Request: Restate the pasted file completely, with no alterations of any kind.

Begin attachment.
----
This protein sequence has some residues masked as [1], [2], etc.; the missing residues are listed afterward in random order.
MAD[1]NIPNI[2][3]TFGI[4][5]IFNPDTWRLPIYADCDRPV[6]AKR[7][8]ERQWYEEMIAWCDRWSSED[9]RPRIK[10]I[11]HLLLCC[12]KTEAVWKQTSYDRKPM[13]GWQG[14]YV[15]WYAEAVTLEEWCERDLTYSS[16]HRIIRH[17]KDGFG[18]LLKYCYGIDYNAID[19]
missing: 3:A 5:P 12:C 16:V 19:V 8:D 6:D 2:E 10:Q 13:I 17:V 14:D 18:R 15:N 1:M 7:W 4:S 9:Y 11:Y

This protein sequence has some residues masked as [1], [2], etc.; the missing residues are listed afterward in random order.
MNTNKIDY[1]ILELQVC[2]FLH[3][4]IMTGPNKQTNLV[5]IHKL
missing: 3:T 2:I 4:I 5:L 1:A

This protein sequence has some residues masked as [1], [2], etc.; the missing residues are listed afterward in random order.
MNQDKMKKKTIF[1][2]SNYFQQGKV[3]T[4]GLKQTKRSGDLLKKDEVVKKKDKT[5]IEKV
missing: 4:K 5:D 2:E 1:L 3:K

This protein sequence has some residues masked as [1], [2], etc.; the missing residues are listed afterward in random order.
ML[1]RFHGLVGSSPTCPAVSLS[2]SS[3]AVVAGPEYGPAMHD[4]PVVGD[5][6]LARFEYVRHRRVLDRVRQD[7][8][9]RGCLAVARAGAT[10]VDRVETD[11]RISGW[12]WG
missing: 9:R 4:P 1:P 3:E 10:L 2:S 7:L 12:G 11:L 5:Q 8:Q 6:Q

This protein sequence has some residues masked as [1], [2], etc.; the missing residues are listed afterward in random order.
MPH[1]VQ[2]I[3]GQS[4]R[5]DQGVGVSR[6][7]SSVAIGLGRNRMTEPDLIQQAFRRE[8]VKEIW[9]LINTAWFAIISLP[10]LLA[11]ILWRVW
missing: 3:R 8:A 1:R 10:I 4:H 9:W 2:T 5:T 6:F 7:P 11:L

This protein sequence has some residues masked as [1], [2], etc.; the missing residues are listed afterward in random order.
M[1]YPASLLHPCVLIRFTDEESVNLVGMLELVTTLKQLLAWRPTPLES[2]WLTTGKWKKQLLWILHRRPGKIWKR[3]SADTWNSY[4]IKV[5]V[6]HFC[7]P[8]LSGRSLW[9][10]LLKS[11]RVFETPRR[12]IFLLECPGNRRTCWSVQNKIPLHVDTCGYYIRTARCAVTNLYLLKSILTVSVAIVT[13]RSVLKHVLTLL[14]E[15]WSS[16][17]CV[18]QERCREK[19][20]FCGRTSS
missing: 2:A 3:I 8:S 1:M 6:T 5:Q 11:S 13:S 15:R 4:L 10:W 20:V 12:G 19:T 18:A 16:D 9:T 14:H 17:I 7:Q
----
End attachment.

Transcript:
This protein sequence has some residues masked as [1], [2], etc.; the missing residues are listed afterward in random order.
MAD[1]NIPNI[2][3]TFGI[4][5]IFNPDTWRLPIYADCDRPV[6]AKR[7][8]ERQWYEEMIAWCDRWSSED[9]RPRIK[10]I[11]HLLLCC[12]KTEAVWKQTSYDRKPM[13]GWQG[14]YV[15]WYAEAVTLEEWCERDLTYSS[16]HRIIRH[17]KDGFG[18]LLKYCYGIDYNAID[19]
missing: 3:A 5:P 12:C 16:V 19:V 8:D 6:D 2:E 10:Q 13:I 17:V 14:D 18:R 15:N 1:M 7:W 4:S 9:Y 11:Y

This protein sequence has some residues masked as [1], [2], etc.; the missing residues are listed afterward in random order.
MNTNKIDY[1]ILELQVC[2]FLH[3][4]IMTGPNKQTNLV[5]IHKL
missing: 3:T 2:I 4:I 5:L 1:A

This protein sequence has some residues masked as [1], [2], etc.; the missing residues are listed afterward in random order.
MNQDKMKKKTIF[1][2]SNYFQQGKV[3]T[4]GLKQTKRSGDLLKKDEVVKKKDKT[5]IEKV
missing: 4:K 5:D 2:E 1:L 3:K

This protein sequence has some residues masked as [1], [2], etc.; the missing residues are listed afterward in random order.
ML[1]RFHGLVGSSPTCPAVSLS[2]SS[3]AVVAGPEYGPAMHD[4]PVVGD[5][6]LARFEYVRHRRVLDRVRQD[7][8][9]RGCLAVARAGAT[10]VDRVETD[11]RISGW[12]WG
missing: 9:R 4:P 1:P 3:E 10:L 2:S 7:L 12:G 11:L 5:Q 8:Q 6:Q

This protein sequence has some residues masked as [1], [2], etc.; the missing residues are listed afterward in random order.
MPH[1]VQ[2]I[3]GQS[4]R[5]DQGVGVSR[6][7]SSVAIGLGRNRMTEPDLIQQAFRRE[8]VKEIW[9]LINTAWFAIISLP[10]LLA[11]ILWRVW
missing: 3:R 8:A 1:R 10:I 4:H 9:W 2:T 5:T 6:F 7:P 11:L

This protein sequence has some residues masked as [1], [2], etc.; the missing residues are listed afterward in random order.
M[1]YPASLLHPCVLIRFTDEESVNLVGMLELVTTLKQLLAWRPTPLES[2]WLTTGKWKKQLLWILHRRPGKIWKR[3]SADTWNSY[4]IKV[5]V[6]HFC[7]P[8]LSGRSLW[9][10]LLKS[11]RVFETPRR[12]IFLLECPGNRRTCWSVQNKIPLHVDTCGYYIRTARCAVTNLYLLKSILTVSVAIVT[13]RSVLKHVLTLL[14]E[15]WSS[16][17]CV[18]QERCREK[19][20]FCGRTSS
missing: 2:A 3:I 8:S 1:M 6:T 5:Q 11:S 13:S 15:R 4:L 10:W 20:V 12:G 19:T 18:A 16:D 9:T 14:H 17:I 7:Q